After going back to the drawing board, federal advisers have reached their original conclusion: No special privacy or security policies are needed for non-targeted health data queries. Read their rationale.
More than one-quarter of the U.S. Senate is asking the national intelligence director to reveal more information to the public regarding the government's programs to collect massive amounts of data on communications of ordinary Americans.
The Office of the National Coordinator for Health IT, a unit of the Department of Health and Human Services, has offered Congress a glimpse at its security and privacy priorities for next year. Let us know what you think of the to-do list.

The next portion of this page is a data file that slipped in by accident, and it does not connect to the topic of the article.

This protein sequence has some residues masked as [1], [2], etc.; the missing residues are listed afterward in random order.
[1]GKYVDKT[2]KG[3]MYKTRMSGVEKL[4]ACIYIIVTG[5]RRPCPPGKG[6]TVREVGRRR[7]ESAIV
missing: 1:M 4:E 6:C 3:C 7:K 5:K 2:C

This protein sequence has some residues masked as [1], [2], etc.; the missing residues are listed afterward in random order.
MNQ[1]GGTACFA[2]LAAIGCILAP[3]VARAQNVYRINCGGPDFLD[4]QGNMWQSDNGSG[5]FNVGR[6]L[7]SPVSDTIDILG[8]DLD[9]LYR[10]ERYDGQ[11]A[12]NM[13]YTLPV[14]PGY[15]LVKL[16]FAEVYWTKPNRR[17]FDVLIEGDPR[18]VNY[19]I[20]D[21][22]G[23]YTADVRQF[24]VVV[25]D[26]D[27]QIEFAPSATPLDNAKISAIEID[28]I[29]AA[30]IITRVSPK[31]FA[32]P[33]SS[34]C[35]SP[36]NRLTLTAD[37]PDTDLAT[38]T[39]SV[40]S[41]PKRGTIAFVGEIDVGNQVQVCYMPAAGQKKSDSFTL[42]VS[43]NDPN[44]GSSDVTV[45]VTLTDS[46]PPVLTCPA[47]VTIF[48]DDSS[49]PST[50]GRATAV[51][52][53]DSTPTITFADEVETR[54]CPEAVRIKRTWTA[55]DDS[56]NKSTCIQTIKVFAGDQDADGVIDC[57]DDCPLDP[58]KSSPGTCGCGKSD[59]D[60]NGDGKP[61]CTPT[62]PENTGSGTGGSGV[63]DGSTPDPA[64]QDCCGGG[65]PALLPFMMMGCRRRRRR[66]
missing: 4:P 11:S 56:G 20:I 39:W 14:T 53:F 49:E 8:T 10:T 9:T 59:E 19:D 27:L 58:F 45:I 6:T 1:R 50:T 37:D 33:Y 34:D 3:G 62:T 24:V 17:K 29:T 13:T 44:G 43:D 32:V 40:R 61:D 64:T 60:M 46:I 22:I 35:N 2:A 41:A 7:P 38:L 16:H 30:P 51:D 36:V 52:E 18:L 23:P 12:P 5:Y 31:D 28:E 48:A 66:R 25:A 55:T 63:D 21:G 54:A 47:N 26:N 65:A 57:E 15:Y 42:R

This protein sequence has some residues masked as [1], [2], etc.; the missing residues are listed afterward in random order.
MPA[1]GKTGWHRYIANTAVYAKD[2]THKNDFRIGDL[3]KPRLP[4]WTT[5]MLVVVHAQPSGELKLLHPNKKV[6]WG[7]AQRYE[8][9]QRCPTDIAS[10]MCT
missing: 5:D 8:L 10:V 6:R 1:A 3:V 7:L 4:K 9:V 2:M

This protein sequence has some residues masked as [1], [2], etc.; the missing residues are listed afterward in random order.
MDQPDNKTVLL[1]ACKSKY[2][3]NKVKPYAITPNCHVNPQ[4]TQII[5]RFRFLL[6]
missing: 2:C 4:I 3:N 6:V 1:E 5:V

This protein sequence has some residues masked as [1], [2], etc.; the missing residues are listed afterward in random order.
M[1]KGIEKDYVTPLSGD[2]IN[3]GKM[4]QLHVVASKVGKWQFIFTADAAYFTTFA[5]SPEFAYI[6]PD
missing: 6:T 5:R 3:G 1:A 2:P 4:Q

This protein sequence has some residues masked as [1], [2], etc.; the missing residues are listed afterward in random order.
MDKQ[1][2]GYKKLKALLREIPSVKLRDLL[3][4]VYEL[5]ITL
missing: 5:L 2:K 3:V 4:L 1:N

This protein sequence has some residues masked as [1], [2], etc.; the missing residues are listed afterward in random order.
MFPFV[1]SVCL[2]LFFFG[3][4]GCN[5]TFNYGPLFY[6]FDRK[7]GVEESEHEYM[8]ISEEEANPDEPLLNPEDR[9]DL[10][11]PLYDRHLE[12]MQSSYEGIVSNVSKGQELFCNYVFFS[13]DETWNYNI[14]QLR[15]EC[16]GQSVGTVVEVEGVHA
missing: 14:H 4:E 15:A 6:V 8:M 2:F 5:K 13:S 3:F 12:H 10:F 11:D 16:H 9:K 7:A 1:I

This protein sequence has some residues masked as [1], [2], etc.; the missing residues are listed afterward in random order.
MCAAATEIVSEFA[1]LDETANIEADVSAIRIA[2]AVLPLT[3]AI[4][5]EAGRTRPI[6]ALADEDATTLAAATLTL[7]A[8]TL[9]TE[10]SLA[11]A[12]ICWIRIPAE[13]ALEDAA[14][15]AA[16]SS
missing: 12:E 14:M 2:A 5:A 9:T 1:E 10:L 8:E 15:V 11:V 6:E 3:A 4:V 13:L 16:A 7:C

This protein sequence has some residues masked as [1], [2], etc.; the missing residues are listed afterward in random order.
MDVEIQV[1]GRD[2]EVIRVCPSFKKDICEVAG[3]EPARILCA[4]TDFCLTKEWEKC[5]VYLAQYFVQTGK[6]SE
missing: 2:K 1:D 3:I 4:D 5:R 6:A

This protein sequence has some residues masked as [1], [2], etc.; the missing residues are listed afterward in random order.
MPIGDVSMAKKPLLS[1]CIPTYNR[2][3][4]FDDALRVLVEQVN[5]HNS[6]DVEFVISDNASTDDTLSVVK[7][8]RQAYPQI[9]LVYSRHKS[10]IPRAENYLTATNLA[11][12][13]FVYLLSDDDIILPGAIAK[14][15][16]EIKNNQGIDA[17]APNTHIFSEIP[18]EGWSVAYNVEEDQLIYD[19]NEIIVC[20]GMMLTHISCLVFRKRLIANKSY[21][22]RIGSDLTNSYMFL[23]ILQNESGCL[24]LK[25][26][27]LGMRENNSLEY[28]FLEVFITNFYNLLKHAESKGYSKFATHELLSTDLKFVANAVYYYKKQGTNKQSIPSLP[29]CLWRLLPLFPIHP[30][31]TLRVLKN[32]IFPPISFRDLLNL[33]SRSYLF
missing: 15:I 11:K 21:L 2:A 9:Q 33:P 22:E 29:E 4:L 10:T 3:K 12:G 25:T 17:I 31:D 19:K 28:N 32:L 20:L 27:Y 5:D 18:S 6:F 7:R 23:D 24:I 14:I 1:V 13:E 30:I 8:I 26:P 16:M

Here are some questions we'd like to ask the former systems administrator at the National Security Agency to learn more about the motivation behind his leak of the U.S. government's top-secret information collection programs.
Facebook acknowledges it exposed 6 million members' phone numbers and e-mail addresses to unauthorized viewers, the latest example of IT security incidents creating mistrust of corporations and governments.
Security and privacy professionals should be cautious about the type of information they share with the federal government's intelligence community, says Peter Swire, a former White House privacy counselor.